On Monday, the 23rd of July, Minister Katherine Zappone held a meeting in Tuam which we attended and where our secretary Breeda took the following notes as transcript in real time on the laptop as the Minister spoke.


Good evening everyone, almost all here, maybe more will gather.  Thank you very much for coming.  I am joined by Fergal Lynch (Secretary General) Michelle Shannon (Director, Youth assistant director), Doyle working in section of department with her – and Wendy and Liam will assist later as part of evening to help facilitate exchanges with me.

To say first of all how appreciative I am for you to give time, many having done this and having spent a lot of time thinking and reflecting and advocating for issues related to site of Tuam. Many of you are aware I’ve met with some of you this is my fourth visit over the last year and a half

Speaking a little first to you; First by speaking about the decisions I now have to make and how I hope to make them and why I am here this evening with my officials. We start with that point and may I say as more people are coming in, to acknowledge the montage of children’s toys that greeted us as we came in to recall the 796 children and I acknowledge that as part of the evening and the depth of feeling behind that as well.

I know from having heard some people remark on the evening, and also media reports, that people have expressed and wonder why we’re gathered here and you think surely there is enough information for me to decide on what to recommend to my cabinet colleagues – I’m aware of that. I do have a lot of information. I have also read the consultation report that has come from here and reports I asked for. I’m aware of the diversity and the depth of feeling, the anger the impatience and the hope – because I have been listening to it. In essence I want to say to you I’m here, because as the person with the responsibility for making this important recommendation on what is to be done, I do want to have one more chance to hear your perspectives and views. I also want to outline for you where my thinking is and how we might now proceed, and how I came to that, and of course you may wish to challenge me as you’ve done before and if you think that’s appropriate I welcome that in a constructive manner. It is my hope you accept, I come here this evening in good faith to find the best way forward for the former home in Tuam. The moral and ethical responsibility on what to recommend to government is something I take very seriously and regardless of what decision is arrived at I know it will not please everyone. I wish to assure everyone the recommendation will be made on a principal and empathic basis I just wanted to take a few minutes to give the principles guiding me on the right thing to do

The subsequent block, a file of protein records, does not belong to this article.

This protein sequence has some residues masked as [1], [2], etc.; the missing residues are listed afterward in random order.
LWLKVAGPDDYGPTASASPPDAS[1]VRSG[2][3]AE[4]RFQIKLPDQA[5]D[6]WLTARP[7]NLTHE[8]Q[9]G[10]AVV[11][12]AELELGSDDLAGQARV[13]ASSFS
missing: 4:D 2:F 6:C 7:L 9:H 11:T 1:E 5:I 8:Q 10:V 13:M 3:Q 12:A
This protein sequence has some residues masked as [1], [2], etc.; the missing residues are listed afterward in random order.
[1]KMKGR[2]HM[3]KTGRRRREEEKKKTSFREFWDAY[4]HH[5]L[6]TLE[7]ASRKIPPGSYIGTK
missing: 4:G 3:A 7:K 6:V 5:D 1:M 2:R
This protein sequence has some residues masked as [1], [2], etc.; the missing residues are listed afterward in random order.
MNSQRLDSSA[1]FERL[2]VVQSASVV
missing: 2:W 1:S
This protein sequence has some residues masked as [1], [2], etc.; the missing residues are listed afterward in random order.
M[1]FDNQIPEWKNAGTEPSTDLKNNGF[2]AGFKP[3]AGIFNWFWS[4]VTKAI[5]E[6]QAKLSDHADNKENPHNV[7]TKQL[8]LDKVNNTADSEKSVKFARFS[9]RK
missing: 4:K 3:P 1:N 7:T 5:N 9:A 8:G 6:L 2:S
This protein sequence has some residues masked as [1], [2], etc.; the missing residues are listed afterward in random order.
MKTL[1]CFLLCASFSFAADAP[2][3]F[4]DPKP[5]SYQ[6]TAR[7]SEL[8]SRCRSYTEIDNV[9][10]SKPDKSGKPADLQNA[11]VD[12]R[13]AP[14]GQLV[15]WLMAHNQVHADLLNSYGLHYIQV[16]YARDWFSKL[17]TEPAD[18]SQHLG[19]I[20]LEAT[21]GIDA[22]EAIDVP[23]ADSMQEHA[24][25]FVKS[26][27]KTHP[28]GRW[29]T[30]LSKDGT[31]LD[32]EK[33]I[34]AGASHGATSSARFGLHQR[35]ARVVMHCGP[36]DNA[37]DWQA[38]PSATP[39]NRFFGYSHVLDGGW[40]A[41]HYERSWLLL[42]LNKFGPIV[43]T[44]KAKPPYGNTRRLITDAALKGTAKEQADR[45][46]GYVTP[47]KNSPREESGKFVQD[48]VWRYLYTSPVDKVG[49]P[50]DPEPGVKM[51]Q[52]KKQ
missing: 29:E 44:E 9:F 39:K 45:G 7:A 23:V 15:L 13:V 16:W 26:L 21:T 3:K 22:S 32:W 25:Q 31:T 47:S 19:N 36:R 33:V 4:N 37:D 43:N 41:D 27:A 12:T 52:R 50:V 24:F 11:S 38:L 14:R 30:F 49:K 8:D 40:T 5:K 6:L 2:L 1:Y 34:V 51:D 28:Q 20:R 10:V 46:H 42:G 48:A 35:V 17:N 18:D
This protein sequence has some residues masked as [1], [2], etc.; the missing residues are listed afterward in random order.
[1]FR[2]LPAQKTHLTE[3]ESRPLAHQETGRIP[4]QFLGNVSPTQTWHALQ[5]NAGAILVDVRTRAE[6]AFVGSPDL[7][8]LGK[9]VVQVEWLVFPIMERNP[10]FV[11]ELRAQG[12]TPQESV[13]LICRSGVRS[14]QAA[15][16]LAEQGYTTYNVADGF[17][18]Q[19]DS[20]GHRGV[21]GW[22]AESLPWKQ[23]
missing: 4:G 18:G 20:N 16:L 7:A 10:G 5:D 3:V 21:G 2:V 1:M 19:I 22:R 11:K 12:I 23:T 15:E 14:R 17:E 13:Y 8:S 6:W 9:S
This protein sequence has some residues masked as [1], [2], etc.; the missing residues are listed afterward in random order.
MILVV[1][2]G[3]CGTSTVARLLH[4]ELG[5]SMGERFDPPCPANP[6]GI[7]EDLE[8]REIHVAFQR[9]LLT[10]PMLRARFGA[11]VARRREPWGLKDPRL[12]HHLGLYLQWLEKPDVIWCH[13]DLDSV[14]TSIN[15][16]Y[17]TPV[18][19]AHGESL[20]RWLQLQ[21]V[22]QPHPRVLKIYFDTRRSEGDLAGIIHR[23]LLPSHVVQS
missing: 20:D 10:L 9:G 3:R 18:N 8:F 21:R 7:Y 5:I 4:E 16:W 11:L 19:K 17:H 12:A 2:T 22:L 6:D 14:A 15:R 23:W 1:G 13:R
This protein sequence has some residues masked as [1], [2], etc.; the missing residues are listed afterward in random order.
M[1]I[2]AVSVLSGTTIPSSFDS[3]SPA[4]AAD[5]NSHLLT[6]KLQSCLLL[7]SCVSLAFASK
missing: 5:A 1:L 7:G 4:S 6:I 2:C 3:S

I am committed that we comply with international standards and norms when designing and implementing – including obligations on international human rights law.

Greatly aided by the report of Dr. Geoffrey Shanon. Fair to say that Dr. Shannon concludes from a HR perspective we have a duty to act. Report is being considered by Attorney General.  Government colleagues haven’t seen it yet – it will be brought to Government in early September – reiterates Geoffrey Shannon – have a duty to act.

Secondly I want to make sure all affected are central to design and implementation.  I am aware of the fact there is not agreement across the board but even with that I am accountable to and hearing the differing and contradictory views – it includes both former residents, family and relations and residents of Tuam.  I am aware that Tuam is more than this history,

Also mentioning the beautiful town and that it is the mother and baby home is part of the story but not all of it – and so for the residents of Tuam it is part of their story but not all of it. This is why I‘m establishing the Collaborative Forum and will meet for the first time this week in Government buildings. The importance of people impacted being part of it. I also hope to be able to ensure that we honour all of these parts of identities and realities of affected and will not shy away from challenge that this poses, the challenge of differing views, all of those are important to hear. That is the second principal in making the decision.

Thirdly and relatedly, I think that women’s rights must be respected in this process. What happened was gender injustice. So often women as mothers and children were affected.  I am also committed to taking a child-centred approach.

Fifthly committed to developing real partnerships through which we make and implement decisions in a non-hierarchical and instructive manner. That’s why I established the Collaborative Forum

These principles, International HR., people affected, implementing way forward – these principals are not just words on page they mean a lot and shape the decisions I must now make and make into the future. My belief to place at the core of consideration our ethical and moral duties

Quotes: Marcel Prost – remembrance of things past – Love produces real geological upheavals of thought. We must act with empathy and compassion with those we previously abandoned.